Bill to allow guns in parks signed

On June 13, 2009, in News 2009, by Mark Norris

Deal to remove local provisions falls through

By Tom Humphrey,
June 13, 2009

Gov. Phil Bredesen on Friday signed a bill that will allow people holding handgun carry permits to take their weapons into state, local and national parks.

The move came after a tentative arrangement with sponsors of HB716 fell through. Under the proposed deal, the sponsors would recall the bill from the governor’s desk and amend it to remove provisions dealing with local parks.

Republican Sen. Mae Beavers said earlier Friday that “the deal is off” and said an override would be attempted if Bredesen vetoed the measure. Instead, the governor chose to sign the bill into law. In a letter sent to the House and Senate speakers, the governor said:

“I continue to have concerns about the inclusion of local parks in this bill. The suggestion made by the sponsor to remove these local parks was good and I am sorry he withdrew it. I do want to urge local governments to use the opt-out provisions of this bill to remove parks from its effect where they are located close to schools and other places where large numbers of children gather.”

Bredesen also Friday allowed HB1796, called the Tennessee Firearms Freedom Act, to become law without his signature. In a message to the speakers, Bredesen said the bill “is not about firearms. It represents a fringe constitutional theory that I believe will be quickly dispensed with by the federal courts,” Bredesen wrote.

The bill declares that any firearms manufactured within the state and stamped “made in Tennessee” can be bought and sold without complying with federal firearms laws.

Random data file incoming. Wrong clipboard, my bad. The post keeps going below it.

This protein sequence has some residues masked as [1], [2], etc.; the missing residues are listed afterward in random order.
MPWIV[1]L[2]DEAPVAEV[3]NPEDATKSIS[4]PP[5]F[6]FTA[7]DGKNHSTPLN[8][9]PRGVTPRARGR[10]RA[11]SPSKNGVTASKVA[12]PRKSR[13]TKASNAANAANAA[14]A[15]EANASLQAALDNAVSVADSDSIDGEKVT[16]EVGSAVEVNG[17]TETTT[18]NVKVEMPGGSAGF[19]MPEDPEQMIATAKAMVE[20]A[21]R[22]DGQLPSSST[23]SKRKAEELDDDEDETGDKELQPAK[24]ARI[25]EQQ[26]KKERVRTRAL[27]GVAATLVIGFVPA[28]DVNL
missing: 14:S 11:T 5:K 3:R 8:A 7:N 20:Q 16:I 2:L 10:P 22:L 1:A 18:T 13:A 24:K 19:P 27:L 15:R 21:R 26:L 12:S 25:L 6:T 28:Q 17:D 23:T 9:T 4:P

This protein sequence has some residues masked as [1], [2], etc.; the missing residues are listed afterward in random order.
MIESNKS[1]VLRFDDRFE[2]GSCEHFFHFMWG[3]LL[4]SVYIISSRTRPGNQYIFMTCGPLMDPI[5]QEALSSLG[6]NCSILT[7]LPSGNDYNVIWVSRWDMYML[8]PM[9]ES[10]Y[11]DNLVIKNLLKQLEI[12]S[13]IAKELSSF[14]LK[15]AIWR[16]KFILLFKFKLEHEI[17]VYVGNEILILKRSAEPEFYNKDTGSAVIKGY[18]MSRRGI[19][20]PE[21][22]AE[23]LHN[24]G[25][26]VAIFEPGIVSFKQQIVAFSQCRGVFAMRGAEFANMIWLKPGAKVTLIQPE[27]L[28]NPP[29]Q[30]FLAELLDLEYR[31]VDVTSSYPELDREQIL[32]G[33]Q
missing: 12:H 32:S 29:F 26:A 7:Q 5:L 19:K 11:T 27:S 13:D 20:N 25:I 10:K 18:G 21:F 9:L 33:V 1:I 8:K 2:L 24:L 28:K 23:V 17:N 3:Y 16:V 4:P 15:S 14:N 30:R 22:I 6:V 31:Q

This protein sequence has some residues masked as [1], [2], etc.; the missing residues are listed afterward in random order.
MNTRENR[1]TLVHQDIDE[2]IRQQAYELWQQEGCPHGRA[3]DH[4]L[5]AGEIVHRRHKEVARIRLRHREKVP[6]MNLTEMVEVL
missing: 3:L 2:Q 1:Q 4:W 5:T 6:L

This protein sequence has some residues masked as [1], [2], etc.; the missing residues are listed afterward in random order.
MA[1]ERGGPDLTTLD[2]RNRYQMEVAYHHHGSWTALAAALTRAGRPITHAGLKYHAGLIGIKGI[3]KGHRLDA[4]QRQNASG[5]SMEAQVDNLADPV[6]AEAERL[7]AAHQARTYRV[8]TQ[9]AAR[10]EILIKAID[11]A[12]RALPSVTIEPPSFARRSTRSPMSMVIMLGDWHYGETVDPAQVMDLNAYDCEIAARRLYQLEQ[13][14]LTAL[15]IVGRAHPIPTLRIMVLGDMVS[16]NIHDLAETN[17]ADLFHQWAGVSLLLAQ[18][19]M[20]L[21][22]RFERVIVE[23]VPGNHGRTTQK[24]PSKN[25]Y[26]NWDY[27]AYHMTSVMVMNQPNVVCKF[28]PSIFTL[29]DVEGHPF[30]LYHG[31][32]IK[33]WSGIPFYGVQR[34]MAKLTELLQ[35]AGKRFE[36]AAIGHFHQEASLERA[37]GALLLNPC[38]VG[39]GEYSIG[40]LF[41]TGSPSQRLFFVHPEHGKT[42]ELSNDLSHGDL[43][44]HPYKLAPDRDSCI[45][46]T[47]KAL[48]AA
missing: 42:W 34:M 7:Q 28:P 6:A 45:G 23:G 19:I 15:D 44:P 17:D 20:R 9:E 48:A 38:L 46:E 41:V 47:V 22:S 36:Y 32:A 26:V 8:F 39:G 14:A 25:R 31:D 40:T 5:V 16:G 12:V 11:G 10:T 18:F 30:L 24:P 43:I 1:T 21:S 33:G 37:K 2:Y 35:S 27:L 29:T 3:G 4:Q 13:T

The Senate on Friday gave final approval to legislation revising the state system for selecting appeals court judges.

Final approval came in the form of a 21-10 vote to concur with a House amendment to the bill, sending SB1573 to Gov. Phil Bredesen. He has voiced support for the measure.

The measure makes several changes that proponents say will make the process more open and less subject to control by special interest groups.

The Judicial Selection Commission, the centerpiece of the present system, will cease to exist July 1. Under the bill, it will be replaced by a Judicial Nominating Commission with fewer lawyer members. It will also meet in public. The old commission conducted most of its work in private sessions.

The new commission was given a two-year life span, and Senate Speaker Pro Tempore Jamie Woodson, who sponsored the bill, says more changes may be in store.

The final Senate vote had been postponed by Senate Republican Leader Mark Norris, who had pushed for passage this year of a bill seeking a constitutional convention on judicial selection. Senate Democratic Leader Jim Kyle had blocked that move, saying debate on a convention should wait until next year to allow more time for public input.

The Senate also Friday took final action on several other bills, including SB2300, Bredesen’s energy efficiency legislation. Approval came when the Senate adopted a House amendment that allows counties to opt out of a requirement that they adopt residential building codes. About 60 counties currently do not have rules in place for residential construction.

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